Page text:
Please Note: This article is written for users of the following Microsoft Word versions: 97, 2000, 2002, and 2003. If you are using a later version (Word 2007 or later), this tip may not work for you. For a version of this tip written specifically for later versions of Word, click here: Counting Changed Words.

Counting Changed Words

by Allen Wyatt
(last updated March 24, 2012)

Steven uses Track Changes in his documents all the time. He needs a way to count only the words that have been changed in a document—those affected by Track Changes.

If you are using an older version of Word (prior to Word 2003) there is a way to do this. In the Find box, if you press Ctrl+N, Word will find only "new" words...i.e., Tracked Changes. You could then replace these "words" with themselves (use ^& in the Replace With box) and get a count of the replacements.

If you are using Word 2003, this capability no longer exists because of the changes in how Word tracks and displays changes. In this case, you'll need to use a macro to display the desired information. The following is an example of a macro you could use:

Sub GetTCStats()
    Dim lInsertsWords As Long
    Dim lInsertsChar As Long
    Dim lDeletesWords As Long
    Dim lDeletesChar As Long
    Dim sTemp As String
    Dim oRevision As Revision
    
    lInsertsWords = 0
    lInsertsChar = 0
    lDeletesWords = 0
    lDeletesChar = 0
    For Each oRevision In ActiveDocument.Revisions
        Select Case oRevision.Type
            Case wdRevisionInsert
                lInsertsChar = lInsertsChar + Len(oRevision.Range.Text)
                lInsertsWords = lInsertsWords + oRevision.Range.Words.Count
            Case wdRevisionDelete
                lDeletesChar = lDeletesChar + Len(oRevision.Range.Text)
                lDeletesWords = lDeletesWords + oRevision.Range.Words.Count
        End Select
    Next oRevision

    sTemp = "Insertions" & vbCrLf
    sTemp = sTemp & "    Words: " & lInsertsWords & vbCrLf
    sTemp = sTemp & "    Characters: " & lInsertsChar & vbCrLf
    sTemp = sTemp & "Deletions" & vbCrLf
    sTemp = sTemp & "    Words: " & lDeletesWords & vbCrLf
    sTemp = sTemp & "    Characters: " & lDeletesChar & vbCrLf
    MsgBox sTemp
End Sub

This macro steps through each change in the current document and separately sums word counts and character counts for both insertions and deletions. The statistics are then presented in a message box. Note that the macro looks at the Words collection for each change in the document. You should understand that the word count, as presented here, is an approximation. This is because of the way that words are counted. For instance, each punctuation mark in an addition is counted as a separate word. This means that a phrase such as "as one can see, this is a great way" would be tallied as ten words instead of nine (the comma counts as a separate word). Further, if the phrase you added included a leading space—which insertions often do—then there would be eleven words tallied for the insertion because of that space.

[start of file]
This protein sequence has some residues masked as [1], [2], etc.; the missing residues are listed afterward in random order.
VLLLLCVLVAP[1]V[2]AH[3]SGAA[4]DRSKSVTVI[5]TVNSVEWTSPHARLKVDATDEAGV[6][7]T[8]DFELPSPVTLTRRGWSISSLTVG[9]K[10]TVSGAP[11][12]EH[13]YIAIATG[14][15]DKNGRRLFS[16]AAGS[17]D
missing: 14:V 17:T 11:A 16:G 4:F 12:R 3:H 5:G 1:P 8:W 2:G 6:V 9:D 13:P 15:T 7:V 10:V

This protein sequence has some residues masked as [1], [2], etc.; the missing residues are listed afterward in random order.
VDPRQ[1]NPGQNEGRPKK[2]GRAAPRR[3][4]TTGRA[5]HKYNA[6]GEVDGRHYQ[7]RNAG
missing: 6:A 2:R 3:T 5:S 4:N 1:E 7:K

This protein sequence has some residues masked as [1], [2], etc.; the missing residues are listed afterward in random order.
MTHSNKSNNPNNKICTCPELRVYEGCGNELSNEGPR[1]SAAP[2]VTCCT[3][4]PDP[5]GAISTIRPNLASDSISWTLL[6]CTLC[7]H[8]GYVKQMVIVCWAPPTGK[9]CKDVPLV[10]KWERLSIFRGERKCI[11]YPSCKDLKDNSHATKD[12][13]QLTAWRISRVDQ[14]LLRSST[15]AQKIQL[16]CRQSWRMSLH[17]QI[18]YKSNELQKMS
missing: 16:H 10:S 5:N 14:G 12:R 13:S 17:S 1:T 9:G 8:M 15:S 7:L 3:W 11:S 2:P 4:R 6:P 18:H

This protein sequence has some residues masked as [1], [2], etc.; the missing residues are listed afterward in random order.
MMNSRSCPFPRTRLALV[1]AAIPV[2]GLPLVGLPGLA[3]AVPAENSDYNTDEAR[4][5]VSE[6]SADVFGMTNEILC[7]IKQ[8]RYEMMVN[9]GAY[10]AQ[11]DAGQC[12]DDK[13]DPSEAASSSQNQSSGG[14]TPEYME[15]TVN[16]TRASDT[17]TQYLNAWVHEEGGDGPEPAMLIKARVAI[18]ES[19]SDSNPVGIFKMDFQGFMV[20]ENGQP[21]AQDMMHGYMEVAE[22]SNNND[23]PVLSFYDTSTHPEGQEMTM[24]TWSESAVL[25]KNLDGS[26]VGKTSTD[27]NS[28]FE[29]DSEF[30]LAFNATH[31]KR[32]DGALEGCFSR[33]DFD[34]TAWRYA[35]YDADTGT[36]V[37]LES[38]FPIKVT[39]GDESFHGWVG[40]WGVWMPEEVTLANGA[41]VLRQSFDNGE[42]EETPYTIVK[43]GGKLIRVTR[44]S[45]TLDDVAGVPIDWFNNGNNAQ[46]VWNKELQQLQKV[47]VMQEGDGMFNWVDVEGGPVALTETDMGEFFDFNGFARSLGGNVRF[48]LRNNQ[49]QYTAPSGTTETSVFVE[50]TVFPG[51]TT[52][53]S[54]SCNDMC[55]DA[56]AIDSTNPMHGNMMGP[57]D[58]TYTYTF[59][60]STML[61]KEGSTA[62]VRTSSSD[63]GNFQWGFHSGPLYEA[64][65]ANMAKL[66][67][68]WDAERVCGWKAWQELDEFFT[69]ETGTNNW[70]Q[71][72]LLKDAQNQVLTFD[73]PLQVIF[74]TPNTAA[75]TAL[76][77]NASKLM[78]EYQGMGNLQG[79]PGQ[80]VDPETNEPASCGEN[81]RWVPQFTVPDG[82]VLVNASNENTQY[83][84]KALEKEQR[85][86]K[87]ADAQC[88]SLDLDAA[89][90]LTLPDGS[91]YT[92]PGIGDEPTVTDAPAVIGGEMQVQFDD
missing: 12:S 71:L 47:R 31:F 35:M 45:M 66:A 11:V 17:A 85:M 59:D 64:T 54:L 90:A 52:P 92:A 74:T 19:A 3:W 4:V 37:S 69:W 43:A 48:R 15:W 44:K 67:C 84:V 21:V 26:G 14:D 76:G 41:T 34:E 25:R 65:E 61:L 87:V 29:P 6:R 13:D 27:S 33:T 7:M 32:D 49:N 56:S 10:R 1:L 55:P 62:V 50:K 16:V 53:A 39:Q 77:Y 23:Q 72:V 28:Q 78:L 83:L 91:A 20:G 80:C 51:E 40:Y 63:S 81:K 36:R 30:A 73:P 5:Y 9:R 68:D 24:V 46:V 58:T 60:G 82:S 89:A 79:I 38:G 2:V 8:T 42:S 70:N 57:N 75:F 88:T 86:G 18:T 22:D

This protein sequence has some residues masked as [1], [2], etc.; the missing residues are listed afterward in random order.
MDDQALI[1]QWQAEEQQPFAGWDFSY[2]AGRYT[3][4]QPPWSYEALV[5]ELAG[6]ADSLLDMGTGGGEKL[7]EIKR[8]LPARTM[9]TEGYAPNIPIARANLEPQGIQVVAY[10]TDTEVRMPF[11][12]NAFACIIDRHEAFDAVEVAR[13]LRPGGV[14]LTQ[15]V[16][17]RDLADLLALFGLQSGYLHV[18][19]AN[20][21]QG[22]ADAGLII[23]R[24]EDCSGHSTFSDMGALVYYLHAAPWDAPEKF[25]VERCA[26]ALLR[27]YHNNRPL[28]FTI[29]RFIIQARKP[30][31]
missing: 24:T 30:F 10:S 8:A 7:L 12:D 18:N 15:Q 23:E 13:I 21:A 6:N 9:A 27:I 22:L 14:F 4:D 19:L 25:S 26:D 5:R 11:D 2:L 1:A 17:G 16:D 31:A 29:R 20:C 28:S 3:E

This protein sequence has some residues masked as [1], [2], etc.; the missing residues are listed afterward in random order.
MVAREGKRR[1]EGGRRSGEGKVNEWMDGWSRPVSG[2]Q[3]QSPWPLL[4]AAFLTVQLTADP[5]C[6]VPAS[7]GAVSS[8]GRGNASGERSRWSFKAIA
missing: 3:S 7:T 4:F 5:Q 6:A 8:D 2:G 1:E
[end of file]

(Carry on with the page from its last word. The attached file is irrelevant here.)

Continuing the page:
WordTips is your source for cost-effective Microsoft Word training. (Microsoft Word is the most popular word processing software in the world.) This tip (1095) applies to Microsoft Word 97, 2000, 2002, and 2003. You can find a version of this tip for the ribbon interface of Word (Word 2007 and later) here: Counting Changed Words.

Author Bio

Allen Wyatt

With more than 50 non-fiction books and numerous magazine articles to his credit, Allen Wyatt is an internationally recognized author. He  is president of Sharon Parq Associates, a computer and publishing services company. ...

MORE FROM ALLEN

Summing Digits in a Value

Want to add up all the digits in a given value? It's a bit trickier than it may at first seem.

Discover More

Turning Off Screen Updating

Want a quick way to speed up your macros? All you need to do is to stop Excel from updating the screen while the macro is ...

Discover More

Protecting Excel Files from Word

Office easily allows you to use Word to open an Excel document. Doing so, however, can quickly result in and unusable ...

Discover More

Comprehensive VBA Guide Visual Basic for Applications (VBA) is the language used for writing macros in all Office programs. This complete guide shows both professionals and novices how to master VBA in order to customize the entire Office suite for their needs. Check out Mastering VBA for Office 2010 today!

MORE WORDTIPS (MENU)

Printing without Track Changes Marks

If your document has a lot of markup visible in it, you may want to print a copy of the document that doesn't reflect those ...

Discover More

Using Track Changes

Track Changes is a valuable Word tool that allows you to automatically mark changes in your document. This is a great boon ...

Discover More

Using Different Colors with Tracked Changes

When changes are made in a document with Track Changes turned on, each author's changes are normally shown in a different ...

Discover More
Subscribe

FREE SERVICE: Get tips like this every week in WordTips, a free productivity newsletter. Enter your address and click "Subscribe."

View most recent newsletter.

Comments for this tip:

There are currently no comments for this tip. (Be the first to leave your comment—just use the simple form above!)

This Site

Got a version of Word that uses the menu interface (Word 97, Word 2000, Word 2002, or Word 2003)? This site is for you! If you use a later version of Word, visit our WordTips site focusing on the ribbon interface.

Subscribe

FREE SERVICE: Get tips like this every week in WordTips, a free productivity newsletter. Enter your address and click "Subscribe."

(Your e-mail address is not shared with anyone, ever.)

View the most recent newsletter.

Links and Sharing
Share